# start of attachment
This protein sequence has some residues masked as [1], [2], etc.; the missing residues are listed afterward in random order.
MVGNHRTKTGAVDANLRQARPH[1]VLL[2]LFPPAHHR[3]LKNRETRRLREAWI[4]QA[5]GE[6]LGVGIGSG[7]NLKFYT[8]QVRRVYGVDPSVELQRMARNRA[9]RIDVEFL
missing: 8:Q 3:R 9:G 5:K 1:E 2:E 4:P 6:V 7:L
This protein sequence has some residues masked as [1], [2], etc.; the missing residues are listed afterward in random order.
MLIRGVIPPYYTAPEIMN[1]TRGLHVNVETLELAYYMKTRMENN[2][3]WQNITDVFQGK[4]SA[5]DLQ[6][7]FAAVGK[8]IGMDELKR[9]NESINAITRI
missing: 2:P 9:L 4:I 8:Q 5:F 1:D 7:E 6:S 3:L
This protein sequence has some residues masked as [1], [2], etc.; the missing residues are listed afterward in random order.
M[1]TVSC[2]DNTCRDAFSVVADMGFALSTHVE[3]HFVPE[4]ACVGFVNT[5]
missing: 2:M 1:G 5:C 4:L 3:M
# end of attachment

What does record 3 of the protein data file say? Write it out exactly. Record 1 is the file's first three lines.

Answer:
This protein sequence has some residues masked as [1], [2], etc.; the missing residues are listed afterward in random order.
M[1]TVSC[2]DNTCRDAFSVVADMGFALSTHVE[3]HFVPE[4]ACVGFVNT[5]
missing: 2:M 1:G 5:C 4:L 3:M